Also there is no use studying for a Cisco exam unless you have some cisco hardware. First of the CCNA exam consists of a lot basic networking skills, but then it continues into how-to configure switches, routers and such.
You can buy some cheap cisco stuff from EBay or you can download GNS3 (Which is a virtual network simulator) and use some Cisco ios images if you happen to have those available

And again Cisco offers loads of study guides for each exam, for instance CCNP route

The only thing I find difficult with studying to these exams is having the hardware unless you are working with Cisco at your job.

A lot of jobs today require that you have some kind of certification within a specific product, like this job (is Norwegian) requires Cisco CCNP, and there are always new certifications available on the horizon.
And its not always easy to keep track, and what you should pursue.
A good rule is to pursue what interests you, if you are interested in Networking take a look at Cisco, Juniper and if you want to add some security to the mix, look at Cisco Security or Checkpoint.
If you want to take a closer look at databases, check for oracle or MSSQL.

I would also recommend that you take a look at Mirek Burnejko’s  site 
Which is the most complete list of all the IT certifications avaliable I’ve seen on the web, it also includes a lot of news regarding new certifications that are coming.

Lync 2010 setup and installation

Now, in my previous post I went trough the roles and features of Lync 2010.
In order to get a better understanding of it, im going to walkthrough the installation and setup of a basic server.
This is going to consist of;
1 x SQL server (Back-end)
1 x Front-end server (Which is going to be collated with A/V Web conferencing roles)
So I’m most interested in trying VOIP, IM, Conferencing, desktop sharing.

Since this is going to be in a lab environment I don’t need the edge role and the director role. And I also don’t have a PSTN line or a SIP line, so I don’t need the mediation role as well. I will be implementing the archiving role and the monitoring role in a later post. I will also implement a front-end pool in case I want to install more front-end servers later on.

Before we continue, remember that you need to have a domain admin account, since we need to make changes to the schema, forest and the domain.
When we launch the setup on the Lync installation media,


This will deploy the files needed for the installation, (including the schema updates)
When that is done you can open the setup again and you will come to this screen.
(Note here thou, that I’ve already updated the schema and prepped the domain and the forest for this setup so if you haven’t done that yet you wont get the “Complete” mark there)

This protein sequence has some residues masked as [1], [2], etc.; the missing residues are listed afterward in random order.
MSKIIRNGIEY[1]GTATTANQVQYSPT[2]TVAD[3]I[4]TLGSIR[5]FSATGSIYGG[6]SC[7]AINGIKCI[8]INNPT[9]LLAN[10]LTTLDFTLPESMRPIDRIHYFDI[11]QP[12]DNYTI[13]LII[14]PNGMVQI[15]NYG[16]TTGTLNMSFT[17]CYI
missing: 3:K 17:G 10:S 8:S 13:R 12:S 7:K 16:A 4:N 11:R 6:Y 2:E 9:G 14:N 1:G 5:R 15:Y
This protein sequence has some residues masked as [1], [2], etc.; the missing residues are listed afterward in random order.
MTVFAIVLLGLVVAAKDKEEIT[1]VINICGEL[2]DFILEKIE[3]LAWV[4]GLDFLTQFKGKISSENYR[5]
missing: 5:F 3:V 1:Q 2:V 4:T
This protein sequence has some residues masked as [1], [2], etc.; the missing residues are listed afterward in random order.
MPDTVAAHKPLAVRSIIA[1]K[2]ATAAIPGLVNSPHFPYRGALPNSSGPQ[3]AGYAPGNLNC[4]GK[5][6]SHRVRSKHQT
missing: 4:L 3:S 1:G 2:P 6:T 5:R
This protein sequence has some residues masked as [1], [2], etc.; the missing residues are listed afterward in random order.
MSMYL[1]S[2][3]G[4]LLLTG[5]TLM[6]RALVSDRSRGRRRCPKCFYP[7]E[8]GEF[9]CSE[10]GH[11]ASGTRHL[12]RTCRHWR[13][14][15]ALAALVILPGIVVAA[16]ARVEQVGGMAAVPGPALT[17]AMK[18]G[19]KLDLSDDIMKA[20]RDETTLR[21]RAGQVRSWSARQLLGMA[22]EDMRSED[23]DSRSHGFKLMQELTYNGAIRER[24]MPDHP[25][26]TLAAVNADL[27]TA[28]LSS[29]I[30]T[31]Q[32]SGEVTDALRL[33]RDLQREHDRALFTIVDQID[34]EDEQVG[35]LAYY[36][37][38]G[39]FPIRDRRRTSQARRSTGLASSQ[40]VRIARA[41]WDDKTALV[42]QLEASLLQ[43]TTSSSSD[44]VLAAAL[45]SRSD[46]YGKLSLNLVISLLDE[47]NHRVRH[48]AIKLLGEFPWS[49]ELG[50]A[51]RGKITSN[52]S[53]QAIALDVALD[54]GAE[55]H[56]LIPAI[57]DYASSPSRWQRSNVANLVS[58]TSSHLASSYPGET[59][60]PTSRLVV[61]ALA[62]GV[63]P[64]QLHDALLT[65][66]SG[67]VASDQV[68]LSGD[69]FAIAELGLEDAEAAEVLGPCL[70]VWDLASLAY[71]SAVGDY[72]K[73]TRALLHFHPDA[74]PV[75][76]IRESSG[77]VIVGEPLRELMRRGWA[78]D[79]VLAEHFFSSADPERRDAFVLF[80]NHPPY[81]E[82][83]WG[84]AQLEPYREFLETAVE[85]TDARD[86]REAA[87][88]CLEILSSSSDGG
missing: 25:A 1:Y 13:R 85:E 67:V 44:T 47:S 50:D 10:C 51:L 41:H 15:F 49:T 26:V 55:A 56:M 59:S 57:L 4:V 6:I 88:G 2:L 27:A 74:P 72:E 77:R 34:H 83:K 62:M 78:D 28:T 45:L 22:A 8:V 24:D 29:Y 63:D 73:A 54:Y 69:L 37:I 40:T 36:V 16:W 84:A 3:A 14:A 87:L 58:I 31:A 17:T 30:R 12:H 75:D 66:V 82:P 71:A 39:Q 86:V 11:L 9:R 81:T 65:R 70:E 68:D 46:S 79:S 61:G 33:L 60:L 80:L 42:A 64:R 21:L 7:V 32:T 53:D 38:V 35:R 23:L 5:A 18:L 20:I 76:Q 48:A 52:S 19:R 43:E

But if not we start with Preparing Active Directory –>

(Note this has do be done as a schema domain admin)
Click the Run button –>


Click next –>


After this screen is done, take a look at the report that was generated under the appdatalocaltemp folder.
Incase you want to verify that the changes made to the schema were correct, open ADSI edit –> Choose connect to –>


Under the tree you will find this value, SIP-schemaversion.

Check that the value for this is
rangelower: 14
rangeupper: 1100


Now that the schema updates are done we can prep the forest.
We get the same menu as before, just click continue –>
And again check the reports for errors.  If you want you can double-check as see that these users appear in your AD.
these users are installed as a part of the script.


Next we continue with the domain prep –>



In case you have multiple DC’s you would want to double-check to see if the changes you made to the domain has been replicated.
Open the Lync shell and run the command “Get-csaddomain”
You should get the response LC_DOMAINSETTINGS_STATE_READY


Now that we are done with the AD changes, we can continue with the Lync setup.
Next we continue with the topology builder, this is the tool we use to setup our lync infrastructure.
So install this on the “to-be” lync server.


After its installed you can see that there’s a check mark behind it. So then you can open to topology builder.
The first menu – choose New topology.


Enter a sip domain. In my case it is test.local

Click next, now I get asked if I want to specify additional domains incase I had a larger AD infrastructure.
I could add those domains here.


click next, and then define the first site.

Click next –>
Here you need to enter site details, then click next –>


Now that you are finished, check the mark at “Open the new front end wizard” and click finish.


Click next here –>


I choose enterprise front end pool here , click next –>


now add the computers that are going to participate in the pool.
Click next –>
Now we choose what other features we wish that this pool should manage, in my case I choose only the first one
“Conferencing, audio, video and application sharing”
And click next –>

Now I get the option to collocate other features in the front-end pool, so then I choose the A/V conferencing service.
Click next –>


I don’t want to enable any of these features yet, so I just click next –>